June 26, 2015

INS_1014_219_Institute2015_NHC_CEO_Forum_728X150_4-SoldOut From Saurabh Sinha, Founder & CEO I was fortunate to be invited to the AHIP (America’s Health Insurance Plans)/ Nashville Health Care Council Health Care 2015 CEO Forum at AHIP’s Institute 2015 on June 3 and was privileged to anchor an executive round table on ‘Digital Disruptions: Shaping the Future of Health’. The round table followed a talk by Chris Dancy, famously known as the “the world’s most connected human”, the Chief Digital Officer of Healthways. At the round table, we discussed various aspects of digital health such as: consumer adoption of wearables; impact on behavioral change; how are organizations preparing for digital/mobile technology in healthcare and with what goals in mind; what are the obstacles for better/greater use of digital health technology; how are data, technology, and analytics combining to improve the consumer health experience; what are the hidden health privacy and security threats associated with Digital Health and Big Data; and finally, where did the participating executives see digital health in 10 years. At my round table, there were several Payer executives from health plans and I learned several things:

  1. While the wearable market is promising, most wearables are not partnering with Payers due to perceived conflict of interest by consumers. So, Payers are taking different approaches and letting members self-report.
  2. Consumer behavior change is happening through the right incentive models. One of the round table executives gave an example of how they assign a ‘healthy score’ to each grocery purchase made by the member. A score of 100 is perfect so members know when they complete a grocery purchase how healthy that basket is for their family. Families/members consistently purchasing healthy baskets are given premium reductions over time.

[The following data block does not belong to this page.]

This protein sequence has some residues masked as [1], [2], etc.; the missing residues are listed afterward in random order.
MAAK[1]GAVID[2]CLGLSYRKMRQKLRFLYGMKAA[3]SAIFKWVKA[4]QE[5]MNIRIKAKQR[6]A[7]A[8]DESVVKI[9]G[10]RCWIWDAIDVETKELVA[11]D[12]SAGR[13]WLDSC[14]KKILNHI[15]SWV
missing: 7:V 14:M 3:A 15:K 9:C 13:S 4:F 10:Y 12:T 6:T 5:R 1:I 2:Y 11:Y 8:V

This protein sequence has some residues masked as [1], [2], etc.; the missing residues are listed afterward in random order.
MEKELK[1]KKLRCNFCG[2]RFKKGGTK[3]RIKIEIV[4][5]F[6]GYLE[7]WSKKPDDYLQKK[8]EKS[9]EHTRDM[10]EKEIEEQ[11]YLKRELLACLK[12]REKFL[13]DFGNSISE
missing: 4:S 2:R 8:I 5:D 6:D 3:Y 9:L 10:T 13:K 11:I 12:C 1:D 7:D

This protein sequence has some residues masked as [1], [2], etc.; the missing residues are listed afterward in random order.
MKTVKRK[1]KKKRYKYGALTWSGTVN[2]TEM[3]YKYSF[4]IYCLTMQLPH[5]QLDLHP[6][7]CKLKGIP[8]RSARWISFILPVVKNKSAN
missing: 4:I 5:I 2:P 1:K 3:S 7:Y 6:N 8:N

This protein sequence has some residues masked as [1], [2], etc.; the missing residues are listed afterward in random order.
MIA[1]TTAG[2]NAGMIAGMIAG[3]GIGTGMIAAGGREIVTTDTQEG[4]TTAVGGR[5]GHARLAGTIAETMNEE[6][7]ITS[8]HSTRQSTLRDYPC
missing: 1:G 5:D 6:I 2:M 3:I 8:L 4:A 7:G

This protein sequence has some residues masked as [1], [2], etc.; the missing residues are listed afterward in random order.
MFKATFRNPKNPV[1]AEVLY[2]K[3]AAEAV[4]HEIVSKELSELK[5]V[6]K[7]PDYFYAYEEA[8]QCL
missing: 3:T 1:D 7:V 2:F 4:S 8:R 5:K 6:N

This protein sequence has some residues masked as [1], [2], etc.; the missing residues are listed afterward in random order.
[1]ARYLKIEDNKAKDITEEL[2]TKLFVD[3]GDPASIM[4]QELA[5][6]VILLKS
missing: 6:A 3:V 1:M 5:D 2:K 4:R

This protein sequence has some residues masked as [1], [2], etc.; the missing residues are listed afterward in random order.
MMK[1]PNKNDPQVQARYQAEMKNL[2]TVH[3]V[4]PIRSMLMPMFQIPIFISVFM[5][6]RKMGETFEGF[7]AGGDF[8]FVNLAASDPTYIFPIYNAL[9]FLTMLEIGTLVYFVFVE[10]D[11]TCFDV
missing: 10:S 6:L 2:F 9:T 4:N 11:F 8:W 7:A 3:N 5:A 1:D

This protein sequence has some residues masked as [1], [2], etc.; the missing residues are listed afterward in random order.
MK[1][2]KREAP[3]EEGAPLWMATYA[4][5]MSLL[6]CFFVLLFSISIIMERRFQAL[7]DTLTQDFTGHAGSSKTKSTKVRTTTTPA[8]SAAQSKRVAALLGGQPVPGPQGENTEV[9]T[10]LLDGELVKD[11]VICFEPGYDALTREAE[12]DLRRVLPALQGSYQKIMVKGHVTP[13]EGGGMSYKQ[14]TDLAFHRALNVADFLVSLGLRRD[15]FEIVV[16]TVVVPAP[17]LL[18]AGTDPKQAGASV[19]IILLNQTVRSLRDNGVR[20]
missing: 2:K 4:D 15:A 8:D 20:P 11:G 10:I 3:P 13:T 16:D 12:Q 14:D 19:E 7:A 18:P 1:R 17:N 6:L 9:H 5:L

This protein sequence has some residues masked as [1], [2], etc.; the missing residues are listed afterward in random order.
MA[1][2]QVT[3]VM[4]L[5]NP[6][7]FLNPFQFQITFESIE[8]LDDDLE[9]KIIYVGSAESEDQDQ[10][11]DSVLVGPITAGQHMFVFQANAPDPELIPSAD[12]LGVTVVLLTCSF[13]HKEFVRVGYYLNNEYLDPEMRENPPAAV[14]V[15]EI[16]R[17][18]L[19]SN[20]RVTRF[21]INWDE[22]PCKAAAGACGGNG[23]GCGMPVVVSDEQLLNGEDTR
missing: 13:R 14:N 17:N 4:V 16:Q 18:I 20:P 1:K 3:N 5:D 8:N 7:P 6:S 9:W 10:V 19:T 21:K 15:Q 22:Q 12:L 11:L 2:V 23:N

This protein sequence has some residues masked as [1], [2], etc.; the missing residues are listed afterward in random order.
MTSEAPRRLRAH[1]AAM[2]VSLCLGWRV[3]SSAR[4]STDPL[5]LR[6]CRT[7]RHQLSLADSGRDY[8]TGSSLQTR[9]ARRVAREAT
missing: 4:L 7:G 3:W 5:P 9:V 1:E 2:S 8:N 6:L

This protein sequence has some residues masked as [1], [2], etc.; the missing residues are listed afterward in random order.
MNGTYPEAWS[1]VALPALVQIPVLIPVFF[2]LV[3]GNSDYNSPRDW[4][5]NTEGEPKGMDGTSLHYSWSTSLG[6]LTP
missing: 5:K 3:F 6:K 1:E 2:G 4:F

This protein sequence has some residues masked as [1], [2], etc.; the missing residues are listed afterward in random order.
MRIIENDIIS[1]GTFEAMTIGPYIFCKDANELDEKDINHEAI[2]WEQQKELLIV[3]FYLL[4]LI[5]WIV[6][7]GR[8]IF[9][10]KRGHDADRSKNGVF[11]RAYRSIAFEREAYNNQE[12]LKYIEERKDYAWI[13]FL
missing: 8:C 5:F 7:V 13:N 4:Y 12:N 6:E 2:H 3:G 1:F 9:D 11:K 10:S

3. Another aspect of consumer behavior change is to share non-threatening messages with the members. In the above example of a grocery basket, there is no penalty for an unhealthy basket. It is just a number that the member is aware of and higher scores give incentives. Health plans have learned that penalties don’t work at all but rather push the relationship between them and the member into crisis.
  4. Health plans are increasingly working with self-insured employers on wellness management initiatives.
  5. Most of the executives visualized a health plan to be the ‘usability layer’ of healthcare consumer’s needs in ten years. This would mean consumers who have a HDHP (High Deductible Health Plan) can be guided by the health plan on best health habits, most efficient and high quality care providers, and how to best use their healthcare dollars.

Other topics covered at the CEO forum were:

  1. Winning through unlikely allies – here the discussion was about innovative partnerships in the industry; and
  2. Connecting consumers to the new health economy – where the discussion was about the different changes happening to make healthcare a more consumer-centric industry.

It was an exhilarating and intense full day forum, and all of the speakers were an excellent watch.

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